Beat Generation Celebration Service: Closing Words

Gary Snyder
You may have heard: There is no other life. Beat poet Gary Snyder said that as the closing line of his poem, "Why Log Truck Drivers Rise Earlier that Students of Zen"
In the high seat, before-dawn dark,
Polished hubs gleam
And the shiny diesel stack
Warms and flutters
Up the Tyler Road grade
To the logging on Poorman creek
Thirty miles of dust.

There is no other life.
That’s the poem. Whatever thirty miles of dust you are in the middle of, wishing, maybe, that it would settle down or blow away or just come to its end: Hey. There is no other life.

We cannot escape the fact, though we retreat from facing it in various ways. And the very retreats away from it turn into pathways back to it. "Where do we come from?" we might ask in a philosophical mood, or a mood of wonder. The answer is: There is no other life. "What are we?" The answer: There is no other life. "Where are we going?" There is no other life.

Thirty miles of dust. There is no other life.

This is our religion. This is our worship.


Poet James Broughton writes:
This is It
and I am It
and You are It
and so is That
and He is It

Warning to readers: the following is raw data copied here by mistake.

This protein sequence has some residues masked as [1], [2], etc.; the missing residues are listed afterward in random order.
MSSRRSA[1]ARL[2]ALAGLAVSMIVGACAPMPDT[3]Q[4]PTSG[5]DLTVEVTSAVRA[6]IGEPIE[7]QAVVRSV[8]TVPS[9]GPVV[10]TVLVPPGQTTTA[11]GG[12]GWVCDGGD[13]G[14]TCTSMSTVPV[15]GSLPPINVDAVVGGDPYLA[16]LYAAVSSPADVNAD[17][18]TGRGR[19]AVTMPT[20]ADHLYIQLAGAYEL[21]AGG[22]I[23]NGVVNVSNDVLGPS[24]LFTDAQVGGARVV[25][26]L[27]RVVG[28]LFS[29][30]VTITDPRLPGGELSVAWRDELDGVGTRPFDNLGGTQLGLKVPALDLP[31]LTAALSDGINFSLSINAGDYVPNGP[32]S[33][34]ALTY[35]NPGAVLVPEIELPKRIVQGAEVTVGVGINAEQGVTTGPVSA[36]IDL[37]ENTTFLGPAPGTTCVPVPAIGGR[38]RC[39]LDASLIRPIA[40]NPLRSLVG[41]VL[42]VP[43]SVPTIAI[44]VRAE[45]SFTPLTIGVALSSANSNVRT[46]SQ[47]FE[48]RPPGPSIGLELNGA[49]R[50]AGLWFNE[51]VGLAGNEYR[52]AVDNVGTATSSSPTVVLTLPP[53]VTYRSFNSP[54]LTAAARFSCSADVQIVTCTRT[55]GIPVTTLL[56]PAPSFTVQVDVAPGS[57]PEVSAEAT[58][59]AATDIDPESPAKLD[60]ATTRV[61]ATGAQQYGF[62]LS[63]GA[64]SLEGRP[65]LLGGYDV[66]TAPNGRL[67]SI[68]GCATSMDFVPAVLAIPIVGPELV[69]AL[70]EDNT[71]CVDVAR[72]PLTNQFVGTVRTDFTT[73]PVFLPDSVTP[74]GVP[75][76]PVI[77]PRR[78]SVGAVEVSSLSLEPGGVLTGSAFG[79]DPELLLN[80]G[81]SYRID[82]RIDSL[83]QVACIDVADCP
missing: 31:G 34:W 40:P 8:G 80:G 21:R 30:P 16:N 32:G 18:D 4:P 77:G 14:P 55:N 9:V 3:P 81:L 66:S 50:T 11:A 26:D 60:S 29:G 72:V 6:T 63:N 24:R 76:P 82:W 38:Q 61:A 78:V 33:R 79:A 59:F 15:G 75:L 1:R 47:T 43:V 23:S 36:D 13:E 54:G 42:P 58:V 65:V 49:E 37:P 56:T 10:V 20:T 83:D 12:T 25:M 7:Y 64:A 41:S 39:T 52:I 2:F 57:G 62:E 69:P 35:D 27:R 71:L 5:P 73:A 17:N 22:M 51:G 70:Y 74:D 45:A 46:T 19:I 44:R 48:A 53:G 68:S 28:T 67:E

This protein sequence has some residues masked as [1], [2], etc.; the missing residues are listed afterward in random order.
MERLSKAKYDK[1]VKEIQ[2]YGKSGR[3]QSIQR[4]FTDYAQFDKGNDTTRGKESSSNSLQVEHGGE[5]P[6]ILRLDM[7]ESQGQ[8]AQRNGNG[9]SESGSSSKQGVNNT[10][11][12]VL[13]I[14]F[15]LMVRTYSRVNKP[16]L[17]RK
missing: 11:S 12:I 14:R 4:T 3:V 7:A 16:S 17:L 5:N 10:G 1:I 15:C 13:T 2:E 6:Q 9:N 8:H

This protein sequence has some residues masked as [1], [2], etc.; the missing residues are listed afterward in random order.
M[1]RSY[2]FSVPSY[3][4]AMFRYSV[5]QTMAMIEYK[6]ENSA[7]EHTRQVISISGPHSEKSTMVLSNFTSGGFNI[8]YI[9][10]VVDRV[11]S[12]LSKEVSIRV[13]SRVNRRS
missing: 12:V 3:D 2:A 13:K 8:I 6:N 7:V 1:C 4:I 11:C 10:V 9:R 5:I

and She is It
and It is It
and That is That

O it is This
and it is Thus
and it is Them
and it is Us
and it is Now
and Here It is
and Here We are
so This is It
Here we are, so this is it. The direction of implication flows also the other way: This is it, so here we are. Just this. In all the grandeur of its plainness and all the specialness of its ordinariness: There is no other life. There is no other sacredness. There is no other religion than one or another set of worn practices of directing our attention, over and over, to no other life than this.

Over and over we forget, get distracted, get lost in dreams and plans for some other life. Over and over, then, we do the exercises of remembering.


When we approach the holy beyond all speech, our words drop away in chunks, until only one word remains:


Then that word, too, drops away. And in the silence beyond, or beneath, or over, all our words, we touch the unmediated and the real --

And perceive therein a quiet rhythm, a pulse.

The Beat.

Moving to that Beat, the new way we can build is the way of finally knowing that there is no new way but the ever-fresh newness of this way. The only peace to make is the peace we find. The work we do to be free is the work of returning, rhythmically, over and over, to This. This life. There is no other.


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Previous: "Opening Words"

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